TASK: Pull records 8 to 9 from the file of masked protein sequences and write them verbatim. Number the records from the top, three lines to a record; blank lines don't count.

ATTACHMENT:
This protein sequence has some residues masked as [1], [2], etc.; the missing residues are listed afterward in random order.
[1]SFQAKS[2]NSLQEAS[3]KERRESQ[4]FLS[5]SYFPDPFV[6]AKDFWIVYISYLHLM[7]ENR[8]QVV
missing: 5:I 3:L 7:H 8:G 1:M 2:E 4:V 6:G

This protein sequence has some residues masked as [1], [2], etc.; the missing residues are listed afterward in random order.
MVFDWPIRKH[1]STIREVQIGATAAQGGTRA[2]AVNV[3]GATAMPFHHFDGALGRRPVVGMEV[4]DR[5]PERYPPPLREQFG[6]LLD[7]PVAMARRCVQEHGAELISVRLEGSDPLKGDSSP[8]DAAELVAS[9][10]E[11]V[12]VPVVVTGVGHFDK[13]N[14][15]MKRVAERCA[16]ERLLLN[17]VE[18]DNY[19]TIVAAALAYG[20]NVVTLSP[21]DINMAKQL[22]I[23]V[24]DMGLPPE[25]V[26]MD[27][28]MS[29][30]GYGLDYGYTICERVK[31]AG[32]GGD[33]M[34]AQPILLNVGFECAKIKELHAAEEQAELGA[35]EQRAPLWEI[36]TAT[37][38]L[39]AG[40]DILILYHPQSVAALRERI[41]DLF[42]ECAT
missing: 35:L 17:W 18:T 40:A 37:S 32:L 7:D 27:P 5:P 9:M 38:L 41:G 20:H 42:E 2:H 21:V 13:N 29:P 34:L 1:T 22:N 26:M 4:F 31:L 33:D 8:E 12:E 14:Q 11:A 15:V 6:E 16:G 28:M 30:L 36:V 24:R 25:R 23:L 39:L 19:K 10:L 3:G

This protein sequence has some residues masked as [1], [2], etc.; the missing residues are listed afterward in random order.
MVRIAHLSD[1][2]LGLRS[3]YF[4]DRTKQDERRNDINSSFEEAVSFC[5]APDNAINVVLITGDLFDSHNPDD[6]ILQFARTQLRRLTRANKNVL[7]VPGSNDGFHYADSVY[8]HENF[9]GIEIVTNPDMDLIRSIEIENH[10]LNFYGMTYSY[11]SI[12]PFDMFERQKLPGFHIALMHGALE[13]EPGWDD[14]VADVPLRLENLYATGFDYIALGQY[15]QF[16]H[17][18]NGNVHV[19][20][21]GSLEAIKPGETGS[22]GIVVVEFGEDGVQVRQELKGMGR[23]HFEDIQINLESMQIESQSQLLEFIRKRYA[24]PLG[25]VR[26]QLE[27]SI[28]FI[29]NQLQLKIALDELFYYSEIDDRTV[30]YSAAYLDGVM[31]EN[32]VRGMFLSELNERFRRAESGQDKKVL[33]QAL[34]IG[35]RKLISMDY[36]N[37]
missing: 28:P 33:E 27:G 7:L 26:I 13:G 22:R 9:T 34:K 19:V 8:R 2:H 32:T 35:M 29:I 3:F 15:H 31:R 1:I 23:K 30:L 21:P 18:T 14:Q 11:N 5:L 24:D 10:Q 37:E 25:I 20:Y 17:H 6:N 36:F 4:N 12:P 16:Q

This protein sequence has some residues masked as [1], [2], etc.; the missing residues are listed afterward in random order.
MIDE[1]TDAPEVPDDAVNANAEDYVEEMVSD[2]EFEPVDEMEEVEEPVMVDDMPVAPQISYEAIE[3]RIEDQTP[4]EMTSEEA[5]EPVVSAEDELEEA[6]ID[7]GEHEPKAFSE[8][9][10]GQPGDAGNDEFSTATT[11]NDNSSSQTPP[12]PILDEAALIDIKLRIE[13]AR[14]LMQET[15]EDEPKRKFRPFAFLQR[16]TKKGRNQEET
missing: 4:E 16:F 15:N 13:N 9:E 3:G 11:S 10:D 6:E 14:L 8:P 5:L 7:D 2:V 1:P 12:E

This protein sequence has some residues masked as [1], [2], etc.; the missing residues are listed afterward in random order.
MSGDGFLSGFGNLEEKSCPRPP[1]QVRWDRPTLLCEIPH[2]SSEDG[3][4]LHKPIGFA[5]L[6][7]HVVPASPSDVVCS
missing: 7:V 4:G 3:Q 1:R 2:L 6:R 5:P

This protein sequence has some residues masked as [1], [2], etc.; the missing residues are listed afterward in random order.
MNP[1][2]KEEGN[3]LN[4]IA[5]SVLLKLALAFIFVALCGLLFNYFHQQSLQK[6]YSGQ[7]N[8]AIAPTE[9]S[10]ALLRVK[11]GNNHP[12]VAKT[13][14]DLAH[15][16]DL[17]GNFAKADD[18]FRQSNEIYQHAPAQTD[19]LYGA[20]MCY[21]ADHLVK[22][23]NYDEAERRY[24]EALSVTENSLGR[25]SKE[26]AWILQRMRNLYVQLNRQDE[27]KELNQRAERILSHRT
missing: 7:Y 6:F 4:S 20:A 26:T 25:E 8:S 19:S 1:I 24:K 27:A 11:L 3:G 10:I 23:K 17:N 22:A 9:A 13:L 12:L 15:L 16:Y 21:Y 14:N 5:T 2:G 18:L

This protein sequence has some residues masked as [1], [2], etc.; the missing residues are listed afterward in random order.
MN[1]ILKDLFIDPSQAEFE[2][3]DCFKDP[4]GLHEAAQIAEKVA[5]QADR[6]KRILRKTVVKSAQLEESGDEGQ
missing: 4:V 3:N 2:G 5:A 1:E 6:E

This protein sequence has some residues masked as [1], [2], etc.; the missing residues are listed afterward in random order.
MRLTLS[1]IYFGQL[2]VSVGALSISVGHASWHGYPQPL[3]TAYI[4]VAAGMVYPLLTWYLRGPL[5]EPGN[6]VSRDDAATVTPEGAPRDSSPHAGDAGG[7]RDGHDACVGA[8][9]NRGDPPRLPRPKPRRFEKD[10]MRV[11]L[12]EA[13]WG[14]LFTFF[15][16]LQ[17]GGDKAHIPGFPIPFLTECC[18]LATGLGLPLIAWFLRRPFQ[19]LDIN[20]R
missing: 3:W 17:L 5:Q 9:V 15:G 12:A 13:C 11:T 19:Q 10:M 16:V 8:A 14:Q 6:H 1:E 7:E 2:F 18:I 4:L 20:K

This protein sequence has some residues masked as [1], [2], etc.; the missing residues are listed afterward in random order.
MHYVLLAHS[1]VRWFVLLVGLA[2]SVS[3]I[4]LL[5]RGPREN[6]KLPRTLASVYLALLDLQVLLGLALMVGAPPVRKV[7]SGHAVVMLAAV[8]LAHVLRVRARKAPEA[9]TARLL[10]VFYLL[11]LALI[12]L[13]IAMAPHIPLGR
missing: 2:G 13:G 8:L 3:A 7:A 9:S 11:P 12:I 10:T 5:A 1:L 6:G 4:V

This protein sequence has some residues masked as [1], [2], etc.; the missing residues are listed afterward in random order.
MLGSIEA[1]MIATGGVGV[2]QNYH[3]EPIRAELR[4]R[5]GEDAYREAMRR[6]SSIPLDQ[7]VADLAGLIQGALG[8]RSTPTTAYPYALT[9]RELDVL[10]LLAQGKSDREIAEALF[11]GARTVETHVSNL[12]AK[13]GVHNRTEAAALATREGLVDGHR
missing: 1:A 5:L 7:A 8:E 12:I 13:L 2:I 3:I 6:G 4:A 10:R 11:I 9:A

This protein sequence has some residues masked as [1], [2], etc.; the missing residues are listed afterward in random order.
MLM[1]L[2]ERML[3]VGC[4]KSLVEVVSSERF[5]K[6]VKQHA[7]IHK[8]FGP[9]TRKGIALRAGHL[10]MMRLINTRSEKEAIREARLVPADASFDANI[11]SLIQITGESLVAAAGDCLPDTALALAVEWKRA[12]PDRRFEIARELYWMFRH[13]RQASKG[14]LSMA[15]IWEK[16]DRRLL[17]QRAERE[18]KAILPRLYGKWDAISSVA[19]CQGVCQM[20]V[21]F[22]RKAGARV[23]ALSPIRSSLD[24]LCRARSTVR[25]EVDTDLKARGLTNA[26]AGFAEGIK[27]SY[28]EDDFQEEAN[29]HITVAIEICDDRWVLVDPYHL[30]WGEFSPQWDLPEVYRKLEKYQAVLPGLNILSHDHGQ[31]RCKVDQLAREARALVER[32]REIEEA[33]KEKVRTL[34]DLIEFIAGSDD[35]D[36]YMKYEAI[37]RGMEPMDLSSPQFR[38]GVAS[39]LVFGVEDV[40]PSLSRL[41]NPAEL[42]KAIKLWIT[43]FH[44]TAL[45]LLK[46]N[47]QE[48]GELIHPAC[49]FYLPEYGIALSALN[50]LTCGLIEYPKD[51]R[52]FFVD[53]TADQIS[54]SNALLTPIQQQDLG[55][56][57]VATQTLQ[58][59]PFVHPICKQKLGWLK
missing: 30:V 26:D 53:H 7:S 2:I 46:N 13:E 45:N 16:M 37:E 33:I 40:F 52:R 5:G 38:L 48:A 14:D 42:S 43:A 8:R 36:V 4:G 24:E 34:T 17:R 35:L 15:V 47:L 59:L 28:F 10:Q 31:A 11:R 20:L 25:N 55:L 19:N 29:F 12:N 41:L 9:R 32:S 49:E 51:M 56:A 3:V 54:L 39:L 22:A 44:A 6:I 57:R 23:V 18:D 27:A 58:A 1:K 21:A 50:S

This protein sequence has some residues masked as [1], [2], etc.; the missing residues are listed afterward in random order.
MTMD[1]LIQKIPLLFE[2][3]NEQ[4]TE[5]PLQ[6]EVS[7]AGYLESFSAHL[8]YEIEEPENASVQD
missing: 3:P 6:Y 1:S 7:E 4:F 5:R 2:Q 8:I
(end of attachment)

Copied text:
This protein sequence has some residues masked as [1], [2], etc.; the missing residues are listed afterward in random order.
MRLTLS[1]IYFGQL[2]VSVGALSISVGHASWHGYPQPL[3]TAYI[4]VAAGMVYPLLTWYLRGPL[5]EPGN[6]VSRDDAATVTPEGAPRDSSPHAGDAGG[7]RDGHDACVGA[8][9]NRGDPPRLPRPKPRRFEKD[10]MRV[11]L[12]EA[13]WG[14]LFTFF[15][16]LQ[17]GGDKAHIPGFPIPFLTECC[18]LATGLGLPLIAWFLRRPFQ[19]LDIN[20]R
missing: 3:W 17:L 5:Q 9:V 15:G 12:A 13:C 11:T 19:Q 10:M 16:V 8:A 14:Q 6:H 1:E 7:E 2:F 18:I 4:L 20:K

This protein sequence has some residues masked as [1], [2], etc.; the missing residues are listed afterward in random order.
MHYVLLAHS[1]VRWFVLLVGLA[2]SVS[3]I[4]LL[5]RGPREN[6]KLPRTLASVYLALLDLQVLLGLALMVGAPPVRKV[7]SGHAVVMLAAV[8]LAHVLRVRARKAPEA[9]TARLL[10]VFYLL[11]LALI[12]L[13]IAMAPHIPLGR
missing: 2:G 13:G 8:L 3:A 7:A 9:S 11:P 12:I 10:T 5:A 1:L 6:G 4:V